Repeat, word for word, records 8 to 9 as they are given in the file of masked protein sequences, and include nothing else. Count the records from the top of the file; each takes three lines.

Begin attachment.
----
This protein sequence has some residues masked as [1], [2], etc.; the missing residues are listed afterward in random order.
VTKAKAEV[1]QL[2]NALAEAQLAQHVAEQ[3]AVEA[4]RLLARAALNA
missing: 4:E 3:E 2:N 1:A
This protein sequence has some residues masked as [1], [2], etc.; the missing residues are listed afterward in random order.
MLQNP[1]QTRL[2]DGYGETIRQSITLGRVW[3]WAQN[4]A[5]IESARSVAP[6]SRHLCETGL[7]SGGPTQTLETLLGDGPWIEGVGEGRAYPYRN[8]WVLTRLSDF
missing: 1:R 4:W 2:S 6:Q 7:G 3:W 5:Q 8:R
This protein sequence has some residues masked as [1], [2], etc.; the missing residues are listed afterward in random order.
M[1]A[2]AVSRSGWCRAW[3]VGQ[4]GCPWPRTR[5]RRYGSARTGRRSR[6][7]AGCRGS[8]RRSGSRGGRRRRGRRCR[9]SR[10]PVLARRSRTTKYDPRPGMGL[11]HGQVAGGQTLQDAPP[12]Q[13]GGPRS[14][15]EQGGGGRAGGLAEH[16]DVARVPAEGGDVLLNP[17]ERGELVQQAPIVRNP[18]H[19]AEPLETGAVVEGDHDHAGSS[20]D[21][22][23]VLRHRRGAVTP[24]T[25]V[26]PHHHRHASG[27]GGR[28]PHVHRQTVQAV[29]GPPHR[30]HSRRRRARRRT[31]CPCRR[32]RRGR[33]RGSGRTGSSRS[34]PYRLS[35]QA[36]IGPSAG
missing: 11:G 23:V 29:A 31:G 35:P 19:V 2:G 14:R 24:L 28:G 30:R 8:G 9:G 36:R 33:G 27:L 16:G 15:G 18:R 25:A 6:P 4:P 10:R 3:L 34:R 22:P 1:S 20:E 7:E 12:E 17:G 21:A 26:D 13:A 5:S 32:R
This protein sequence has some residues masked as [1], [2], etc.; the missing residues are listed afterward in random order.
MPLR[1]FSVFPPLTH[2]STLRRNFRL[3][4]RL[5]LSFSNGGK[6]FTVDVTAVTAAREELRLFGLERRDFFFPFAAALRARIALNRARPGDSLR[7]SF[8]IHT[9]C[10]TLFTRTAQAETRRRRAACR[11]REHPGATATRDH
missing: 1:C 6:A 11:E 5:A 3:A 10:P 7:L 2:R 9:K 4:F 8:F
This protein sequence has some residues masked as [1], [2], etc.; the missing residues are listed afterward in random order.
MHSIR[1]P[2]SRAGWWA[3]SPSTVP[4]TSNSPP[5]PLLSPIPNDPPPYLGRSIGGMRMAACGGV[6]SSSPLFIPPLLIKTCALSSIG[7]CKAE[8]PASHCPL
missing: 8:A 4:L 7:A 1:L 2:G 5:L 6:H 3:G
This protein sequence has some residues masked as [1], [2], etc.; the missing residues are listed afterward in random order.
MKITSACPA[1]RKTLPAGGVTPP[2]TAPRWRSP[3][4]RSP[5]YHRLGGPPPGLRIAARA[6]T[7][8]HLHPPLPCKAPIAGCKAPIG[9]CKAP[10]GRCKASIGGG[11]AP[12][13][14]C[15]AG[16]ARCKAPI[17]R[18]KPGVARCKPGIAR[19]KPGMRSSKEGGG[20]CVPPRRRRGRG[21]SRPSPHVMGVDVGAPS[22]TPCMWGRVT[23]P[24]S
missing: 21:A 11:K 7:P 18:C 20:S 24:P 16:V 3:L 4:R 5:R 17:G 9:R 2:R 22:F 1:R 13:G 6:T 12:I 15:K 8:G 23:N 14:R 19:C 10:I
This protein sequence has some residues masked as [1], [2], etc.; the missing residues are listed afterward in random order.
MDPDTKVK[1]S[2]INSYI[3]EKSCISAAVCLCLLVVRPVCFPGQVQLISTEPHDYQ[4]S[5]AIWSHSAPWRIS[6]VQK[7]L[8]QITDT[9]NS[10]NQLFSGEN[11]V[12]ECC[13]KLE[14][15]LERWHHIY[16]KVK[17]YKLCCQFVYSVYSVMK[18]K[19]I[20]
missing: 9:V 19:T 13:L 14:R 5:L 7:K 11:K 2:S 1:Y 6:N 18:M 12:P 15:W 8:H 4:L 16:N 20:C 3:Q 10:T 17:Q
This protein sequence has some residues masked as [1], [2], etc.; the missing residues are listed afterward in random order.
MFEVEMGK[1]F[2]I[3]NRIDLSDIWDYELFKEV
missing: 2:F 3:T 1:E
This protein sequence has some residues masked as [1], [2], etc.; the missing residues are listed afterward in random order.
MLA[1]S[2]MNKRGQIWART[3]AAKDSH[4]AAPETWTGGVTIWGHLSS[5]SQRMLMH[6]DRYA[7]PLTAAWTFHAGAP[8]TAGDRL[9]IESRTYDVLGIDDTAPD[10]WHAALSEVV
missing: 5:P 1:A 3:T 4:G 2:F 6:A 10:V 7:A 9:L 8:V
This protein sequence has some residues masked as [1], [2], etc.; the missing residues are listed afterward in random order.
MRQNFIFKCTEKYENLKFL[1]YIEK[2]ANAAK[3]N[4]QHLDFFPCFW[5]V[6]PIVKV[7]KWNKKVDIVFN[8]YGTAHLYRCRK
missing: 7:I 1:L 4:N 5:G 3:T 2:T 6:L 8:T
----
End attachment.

This protein sequence has some residues masked as [1], [2], etc.; the missing residues are listed afterward in random order.
MFEVEMGK[1]F[2]I[3]NRIDLSDIWDYELFKEV
missing: 2:F 3:T 1:E
This protein sequence has some residues masked as [1], [2], etc.; the missing residues are listed afterward in random order.
MLA[1]S[2]MNKRGQIWART[3]AAKDSH[4]AAPETWTGGVTIWGHLSS[5]SQRMLMH[6]DRYA[7]PLTAAWTFHAGAP[8]TAGDRL[9]IESRTYDVLGIDDTAPD[10]WHAALSEVV
missing: 5:P 1:A 3:T 4:G 2:F 6:A 10:V 7:A 9:L 8:V